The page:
J. Owen, A Discourse Concerning the Holy Spirit, in The Works of John Owen, vol. 3, ed. W. Goold (Edinburgh: Banner of Truth Trust, 1994), 162. For Owen, all the works of the Trinity are undivided. “There is no such division in the external operations of God that any one of them should be the act of one person, without the concurrence of the others; and the reason of it is, because the nature of God, which is the principle of all divine operations, is one and the same, undivided in them all. Whereas, therefore, they are the effects of divine power, and that power is essentially the same in each person, the works themselves belong equally unto them: as, if it were possible that three men might see by the same eye, the act of seeing would be but one, and it would be equally the act of all three. But the things we insist on are ascribed eminently unto the Holy Ghost, on the account of the order of his subsistence in the holy Trinity, as he is the Spirit of the Father and the Son; whence, in every divine act, the authority of the Father, the love and wisdom of the Son, with the immediate efficacy and power of the Holy Ghost, are to be considered. Yea, and there is such a distinction in their operations, that one divine act may produce a peculiar respect and relation unto one person, and not unto another; as the assumption of the human nature did to the Son for he only was incarnate” (Ibid.).
 Ibid., 177.
 Ibid., 180.
 A. Kuyper, The Work of the Holy Spirit (New York: Funk and Wagnalls, 1900), 93.
 Ibid., 103.
 Ibid., 103–04.
 Ibid., 104. Interestingly, Kuyper speaks to the differing interpretations of Calvin and Beza concerning Hebrews 9:14. Calvin had written: “Christ suffered as man, but in order that His death might effect our salvation it came forth from the power of the Spirit. The sacrifice of eternal atonement was a more than human work” (J. Calvin, The Epistle of Paul the Apostle to the Hebrews and the First and Second Epistles of St Peter, translated by W. B. Johnston, Calvin’s Commentaries, ed. D. W. Torrance and T. F. Torrance [Grand Rapids: Eerdmans, n.d.], 121). Calvin argued that the Holy Spirit made it possible for the humanity to accomplish atonement apart from the divine nature of Christ. Beza “could not be fully satisfied with Calvin’s exposition. Calvin said that it was the working of the Holy Spirit apart from the divinity of the Son. And they [Beza and Gomarus] felt that there was something lacking. For the Son made Himself of no reputation and became obedient; but if all this is the work of the Holy Spirit, then nothing is left of the work of the Son. And to escape from this, they adopted the other extreme, and declared that the Eternal Spirit had reference only to the Son according to His divine nature—an exposition that cannot be accepted, for the divine nature is never designated as spirit” (Kuyper, The Work of the Holy Spirit, 204).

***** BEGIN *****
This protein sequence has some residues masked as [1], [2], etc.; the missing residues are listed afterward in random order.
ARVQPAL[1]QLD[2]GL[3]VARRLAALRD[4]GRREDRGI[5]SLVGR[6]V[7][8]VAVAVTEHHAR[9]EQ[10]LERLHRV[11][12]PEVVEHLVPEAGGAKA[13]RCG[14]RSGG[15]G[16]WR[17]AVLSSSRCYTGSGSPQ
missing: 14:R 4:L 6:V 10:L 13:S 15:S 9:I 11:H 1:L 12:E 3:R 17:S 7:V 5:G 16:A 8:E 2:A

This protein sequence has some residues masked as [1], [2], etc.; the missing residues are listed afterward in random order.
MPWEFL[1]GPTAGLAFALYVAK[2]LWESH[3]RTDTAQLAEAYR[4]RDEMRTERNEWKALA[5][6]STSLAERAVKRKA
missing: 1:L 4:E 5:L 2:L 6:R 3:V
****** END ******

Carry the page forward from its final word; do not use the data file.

E. Jüngel, God as the Mystery of the World (Mohr Siebeck, 1977/Grand Rapids: Eerdmans, 1983), 328–29, 368. Yet Jüngel’s approach is not altogether different from that of Augustine. See C. R. J. Holmes, The Holy Spirit, in New Studies in Dogmatics, ed. M. Allen and S. Swain (Grand Rapids: Zondervan, 2015), 75.
 J. Moltmann, The Crucified God: The Cross of Christ as the Foundation and Criticism of Christian Theology, (London: SCM Press, 1982), 241. As Thiselton notes, “In The Way of Jesus Christ, Moltmann has explored the complementary relation between the Holy Spirit and Christ. His ‘Spirit Christology’ is not an alternative to ‘Logos’ Christology but a ‘necessary complement.’. . .” (A. C. Thiselton, The Holy Spirit: In Biblical Teaching, through the Centuries, and Today [Grand Rapids: Eerdmans, 2013], 401).
 G. Cole, He Who Gives Life: The Doctrine of the Holy Spirit, in Foundations of Evangelical Theology, ed. J. Feinberg (Wheaton: Crossway, 2007), 165–67; 186–89.
 Some Calvinists assert the notions of eternal justification or justification at the cross. Both are theological errors.
 J. Flavel, The Method of Grace: In the Holy Spirit’s Applying to the Souls of Men, the Eternal Redemption Contrived by the Father and Accomplished by the Son (New York: American Tract Society, 1845), 16.
 Ibid., 19.
 F. Pieper, Christian Dogmatics (St. Louis: Concordia Publishing, 1951), 2:365.
 W. G. T. Shedd, Dogmatic Theology (Nashville: Thomas Nelson, 1980), 3:418; (emphasis original). Shedd’s comments about the Holy Spirit working faith in the heart of the sinner reflect his Calvinistic understanding of the nature of total depravity as total inability and the Reformed notion of unconditional election, such that God chooses to give or grant faith only to His elect. All non-Calvinists would, of course, reject this construal of the process, along with rejecting the notion that regeneration precedes faith. See, for example, D. L. Allen, “Does Regeneration Precede Faith?,” JBTM 11, no. 2 (Fall 2012): 34–52.
 A. Thiselton, The Hermeneutics of Doctrine (Grand Rapids: Eerdmans, 2007), 339; (emphasis original).
 T. F. Torrance, The Person and Work of Christ, ed. R. T. Walker (Downers Grove, IL: InterVarsity, 2009), 178.